DADE CITY — Pasco County is hoping a proposed Innovation Training Center based on a German education and apprenticeship model will help prepare workers for high-demand manufacturing jobs and perhaps attract more manufacturing companies to the area.
The county commission, in a 3-1 vote, approved a resolution Tuesday to show its support for the three-county project and to send a message to the state Legislature that Pasco is willing to put up its share of the funding to make the project happen.
Commissioner Pat Mulieri cast the dissenting vote, saying she had thought the commission would hold off pledging its money until the Legislature agreed to provide matching state funding. Commissioner Henry Wilson also expressed reluctance, especially since the full commission wasn’t present Tuesday. Chairman Jack Mariano was absent. Wilson ultimately voted with the majority.
Commissioner Kathryn Starkey, the most vocal supporter of the plan, said approving the resolution Tuesday wasn’t a necessity, but it strengthens the county’s hand as commissioners travel to Tallahassee to lobby legislators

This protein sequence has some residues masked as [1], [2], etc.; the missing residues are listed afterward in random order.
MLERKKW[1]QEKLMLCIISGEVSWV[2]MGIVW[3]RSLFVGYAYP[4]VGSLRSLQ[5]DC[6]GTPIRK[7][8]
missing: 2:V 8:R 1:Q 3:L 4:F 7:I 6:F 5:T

“There are many safeguards in place that our money will be well protected,” Starkey said.
The Innovation Training Center would be created through an interlocal agreement among Pasco, Hillsborough and Pinellas counties. Each county would commit $400,000 to the project over two fiscal years, contingent on the Legislature tossing in $1.5 million in state funds.
Each county would have a center to provide training and apprenticeship opportunities for students 16 and older. The centers would partner with community and state colleges, career academies, school districts, local industries and science, technology, engineering and math centers.
The Innovation Training Centers would have a nine-member governing board that would meet at least once every two months. Members would include a county commissioner, an education representative and a manufacturing representative from each county. The education representatives would be appointed by the school boards and the manufacturing representatives would be appointed by the county commissions.
The impetus for the centers was a 2013 study by the Tampa Bay Regional Planning Council that found manufacturers were unable to promptly fill vacancies for machinists, engineers and other skilled technical positions.
The German model blends academic and practical hands-on education training experience, which allows students to moved directly from the classroom into advanced manufacturing and engineering careers.